Think before you ink - tattoos can take a toll on your body
There is a significant public health concern about toxic metals found in the human body through having a tattoo.
Nanoparticles from pigments and impurities found in tattoo ink travel around the body on a potential course of destruction. Research has revealed that tattoo ink can be responsible for a chronic enlargement of the lymph nodes and a breakdown in the immune system.
Human beings need healthy lymph nodes which are small glands to fight infection and filter out viruses and bacteria that can cause many different illnesses. Doctors are warning those with weak immune systems not to have tattoos. The caution comes after a woman with cystic fibrosis and lung transplants developed knee pain after having a tattoo on her leg which caused major complications. (1)
Infection from unsterilised tattoo needles and the transmission of diseases were always the focus of concern when it came to having a tattoo but now the potentially high levels of toxic elements found in the ink have hit the headlines.
Tattoos and heavy metal...
Most people have a story behind their tattoos, simple or intricate designs that can be decorative, symbolic or pictorial. With 24% of the population ‘inked’, it’s clear to see that this form of body modification is very popular. However, the process of having a tattoo involves breaking the skin barrier with a needle and injecting coloured ink into the dermis. Research has revealed that the preservatives and contaminants in the ink travel to the lymph nodes and they become tinted with the colours in the tattoo. (2) The ink pigment is a ‘foreign body’ and the immune system responds and attempts to clear it, the tattooed skin swells and tiny particles of the ink are carried away in the bloodstream via the white blood cells. Some of the particles can be too big to be removed and they stay in the body. (3)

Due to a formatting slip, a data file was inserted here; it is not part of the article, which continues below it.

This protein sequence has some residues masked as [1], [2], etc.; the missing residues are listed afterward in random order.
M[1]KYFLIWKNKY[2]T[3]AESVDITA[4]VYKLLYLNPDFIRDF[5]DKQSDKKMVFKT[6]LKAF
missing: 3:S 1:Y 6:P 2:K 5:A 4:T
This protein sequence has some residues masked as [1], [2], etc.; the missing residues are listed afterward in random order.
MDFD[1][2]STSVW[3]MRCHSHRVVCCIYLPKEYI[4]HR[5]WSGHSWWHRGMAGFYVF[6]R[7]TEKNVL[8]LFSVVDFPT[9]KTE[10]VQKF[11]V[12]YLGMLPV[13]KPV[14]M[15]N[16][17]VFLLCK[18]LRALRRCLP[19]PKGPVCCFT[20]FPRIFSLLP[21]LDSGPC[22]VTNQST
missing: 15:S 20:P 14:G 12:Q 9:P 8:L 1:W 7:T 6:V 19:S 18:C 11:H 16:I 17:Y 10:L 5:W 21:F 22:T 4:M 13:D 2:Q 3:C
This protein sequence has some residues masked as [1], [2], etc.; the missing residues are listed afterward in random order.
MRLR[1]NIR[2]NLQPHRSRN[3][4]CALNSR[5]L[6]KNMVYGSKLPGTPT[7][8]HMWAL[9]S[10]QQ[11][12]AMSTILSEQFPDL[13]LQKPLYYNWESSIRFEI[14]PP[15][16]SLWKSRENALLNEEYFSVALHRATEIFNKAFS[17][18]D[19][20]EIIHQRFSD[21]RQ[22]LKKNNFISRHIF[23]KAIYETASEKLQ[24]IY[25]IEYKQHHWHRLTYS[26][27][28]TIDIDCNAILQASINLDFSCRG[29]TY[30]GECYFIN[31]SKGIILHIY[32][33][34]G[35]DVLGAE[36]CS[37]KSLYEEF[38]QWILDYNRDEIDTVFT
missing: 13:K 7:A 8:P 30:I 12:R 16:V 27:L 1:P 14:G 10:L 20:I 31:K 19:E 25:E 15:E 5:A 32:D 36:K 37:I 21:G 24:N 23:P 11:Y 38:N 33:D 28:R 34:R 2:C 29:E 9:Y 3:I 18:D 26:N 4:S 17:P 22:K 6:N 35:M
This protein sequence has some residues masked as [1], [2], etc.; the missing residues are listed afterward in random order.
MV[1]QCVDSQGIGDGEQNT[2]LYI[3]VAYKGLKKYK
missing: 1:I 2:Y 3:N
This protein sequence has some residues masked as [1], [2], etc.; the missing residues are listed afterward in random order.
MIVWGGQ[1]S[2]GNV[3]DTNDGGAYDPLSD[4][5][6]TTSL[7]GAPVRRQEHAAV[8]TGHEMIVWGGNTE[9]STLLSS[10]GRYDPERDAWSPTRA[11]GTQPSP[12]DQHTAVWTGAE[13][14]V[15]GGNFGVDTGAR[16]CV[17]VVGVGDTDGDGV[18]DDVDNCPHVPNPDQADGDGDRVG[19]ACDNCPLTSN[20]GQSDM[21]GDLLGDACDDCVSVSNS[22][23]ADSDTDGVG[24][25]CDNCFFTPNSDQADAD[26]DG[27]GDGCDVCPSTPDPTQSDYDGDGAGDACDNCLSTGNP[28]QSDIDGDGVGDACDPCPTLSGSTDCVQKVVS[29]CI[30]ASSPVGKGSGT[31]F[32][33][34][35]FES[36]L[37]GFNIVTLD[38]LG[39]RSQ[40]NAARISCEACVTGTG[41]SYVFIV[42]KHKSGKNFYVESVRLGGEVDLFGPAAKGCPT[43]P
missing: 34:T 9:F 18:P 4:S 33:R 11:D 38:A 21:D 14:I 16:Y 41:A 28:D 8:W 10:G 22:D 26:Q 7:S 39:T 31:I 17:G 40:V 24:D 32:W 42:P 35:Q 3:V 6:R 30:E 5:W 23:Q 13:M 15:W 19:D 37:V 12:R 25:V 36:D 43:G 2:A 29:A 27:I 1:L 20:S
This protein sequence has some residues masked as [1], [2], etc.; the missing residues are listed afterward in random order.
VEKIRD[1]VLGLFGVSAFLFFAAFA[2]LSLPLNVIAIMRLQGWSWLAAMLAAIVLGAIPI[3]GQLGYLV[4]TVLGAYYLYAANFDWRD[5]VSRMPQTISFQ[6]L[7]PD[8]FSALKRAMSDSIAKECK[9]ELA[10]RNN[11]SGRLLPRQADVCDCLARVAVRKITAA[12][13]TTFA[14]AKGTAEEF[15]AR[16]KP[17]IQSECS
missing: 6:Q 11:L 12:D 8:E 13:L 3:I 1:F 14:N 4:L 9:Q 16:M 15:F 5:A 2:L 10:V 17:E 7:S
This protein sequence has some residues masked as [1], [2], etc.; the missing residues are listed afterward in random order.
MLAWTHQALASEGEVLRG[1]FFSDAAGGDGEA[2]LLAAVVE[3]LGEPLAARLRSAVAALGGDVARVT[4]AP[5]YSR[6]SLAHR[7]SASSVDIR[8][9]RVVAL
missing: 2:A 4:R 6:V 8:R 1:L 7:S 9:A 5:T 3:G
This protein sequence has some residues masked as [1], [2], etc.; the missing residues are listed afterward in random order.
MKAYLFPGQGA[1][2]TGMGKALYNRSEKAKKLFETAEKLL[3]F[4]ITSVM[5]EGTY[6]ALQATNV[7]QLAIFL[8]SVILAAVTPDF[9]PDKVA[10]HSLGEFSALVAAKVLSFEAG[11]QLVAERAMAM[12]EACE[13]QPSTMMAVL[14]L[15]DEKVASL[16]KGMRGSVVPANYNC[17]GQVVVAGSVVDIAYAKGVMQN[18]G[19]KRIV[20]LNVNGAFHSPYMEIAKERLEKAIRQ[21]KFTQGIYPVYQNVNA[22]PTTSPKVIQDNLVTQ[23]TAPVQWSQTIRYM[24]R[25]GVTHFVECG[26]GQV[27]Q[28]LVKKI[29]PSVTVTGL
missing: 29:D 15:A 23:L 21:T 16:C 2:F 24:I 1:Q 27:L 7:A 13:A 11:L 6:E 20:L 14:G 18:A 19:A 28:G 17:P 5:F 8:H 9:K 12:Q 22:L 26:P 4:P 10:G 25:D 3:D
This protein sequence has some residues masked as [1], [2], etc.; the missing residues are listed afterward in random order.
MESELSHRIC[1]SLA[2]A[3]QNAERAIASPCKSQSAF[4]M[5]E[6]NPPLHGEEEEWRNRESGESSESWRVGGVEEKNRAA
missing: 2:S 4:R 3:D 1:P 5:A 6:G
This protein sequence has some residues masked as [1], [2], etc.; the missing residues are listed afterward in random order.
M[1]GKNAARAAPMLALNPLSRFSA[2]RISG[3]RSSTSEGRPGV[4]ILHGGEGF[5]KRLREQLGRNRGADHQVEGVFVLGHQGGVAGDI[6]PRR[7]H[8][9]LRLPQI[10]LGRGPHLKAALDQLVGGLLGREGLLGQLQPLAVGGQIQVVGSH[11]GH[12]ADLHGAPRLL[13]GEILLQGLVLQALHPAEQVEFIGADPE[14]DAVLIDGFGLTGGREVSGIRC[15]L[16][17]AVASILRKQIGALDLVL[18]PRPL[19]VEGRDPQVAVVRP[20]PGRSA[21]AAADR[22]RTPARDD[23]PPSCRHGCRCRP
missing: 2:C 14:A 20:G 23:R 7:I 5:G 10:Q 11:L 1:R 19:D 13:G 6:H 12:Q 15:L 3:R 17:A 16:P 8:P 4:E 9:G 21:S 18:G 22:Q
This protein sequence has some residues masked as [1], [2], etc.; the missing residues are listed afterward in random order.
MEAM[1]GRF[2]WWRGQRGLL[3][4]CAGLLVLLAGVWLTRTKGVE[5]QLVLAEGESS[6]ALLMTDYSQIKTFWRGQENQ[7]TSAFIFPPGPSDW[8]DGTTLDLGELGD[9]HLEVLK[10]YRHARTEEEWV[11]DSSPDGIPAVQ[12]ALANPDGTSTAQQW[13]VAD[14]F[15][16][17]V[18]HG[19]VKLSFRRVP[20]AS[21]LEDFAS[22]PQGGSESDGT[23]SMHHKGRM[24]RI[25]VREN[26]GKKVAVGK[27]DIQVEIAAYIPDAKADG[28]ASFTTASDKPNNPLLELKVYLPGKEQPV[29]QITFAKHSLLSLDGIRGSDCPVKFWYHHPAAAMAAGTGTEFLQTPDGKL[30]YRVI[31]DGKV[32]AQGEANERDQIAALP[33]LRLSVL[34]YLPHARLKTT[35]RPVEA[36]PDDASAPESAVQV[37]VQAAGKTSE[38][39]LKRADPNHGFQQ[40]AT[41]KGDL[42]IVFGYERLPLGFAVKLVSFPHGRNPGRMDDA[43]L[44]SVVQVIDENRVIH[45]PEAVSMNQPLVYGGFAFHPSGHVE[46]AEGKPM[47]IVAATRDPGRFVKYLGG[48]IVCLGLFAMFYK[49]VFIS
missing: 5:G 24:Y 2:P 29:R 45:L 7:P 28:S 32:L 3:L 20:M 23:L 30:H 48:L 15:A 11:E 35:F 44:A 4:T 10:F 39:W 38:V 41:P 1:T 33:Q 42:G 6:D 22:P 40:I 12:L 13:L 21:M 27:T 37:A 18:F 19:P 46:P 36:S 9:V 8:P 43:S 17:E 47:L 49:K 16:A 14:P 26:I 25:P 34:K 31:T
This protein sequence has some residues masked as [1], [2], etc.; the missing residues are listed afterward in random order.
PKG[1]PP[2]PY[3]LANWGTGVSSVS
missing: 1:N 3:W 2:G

The heavy metals found in tattoo ink such as mercury, lead, common rust, iron oxide, cobalt and nickel stay in your body when you have a tattoo. In addition to that, research by the ESFR (European Synchrotron Radiation Family) has revealed that nickel and chromium come away from the tattoo needle through wear and tear and those metals travel around the body too. When a tattoo ink contains titanium dioxide (a white pigment often mixed with bright colours such as green, blue and red), it abrades the needle. The researchers claim that the metals inside the pigment could explain why some people suffer from allergic reactions to tattoos. (4) After a tattoo is done, scar tissue may form which can develop in small lumps known as granulomas and if a person with a tattoo has an MRI scan the tattoo can swell or burn which can interfere with the quality of the scanned image.
In July 2018 Health24.com reported about a woman who had a tattoo of a heart put on her ankle, six weeks later the tattoo became bumpy and the red ink colour was fading. The use of antiseptic cream didn’t help so she went to see a dermatologist who had to surgical remove the tattoo due to the lady’s allergic reaction to the metallic content in the red ink. (5)
There is ongoing research into tattoo ink being done by the FDA (Food and Drink Administration) in the U.S. They said that there are still a lot of questions about the long-term effects of the pigments and other ingredients including contaminants in the ink. The FDA has received reports of bad reactions to tattoo ink right after and even years later the tattoo has bee done, suggesting a person may become allergic to other products such as hair dyes if a tattoo contains p-phenylenediamine (PPD). (6)
Having a tattoo can come with complications and health risks, some reactions can be severe:
Infiltration of the lymph nodes obstructing its ability to fight infection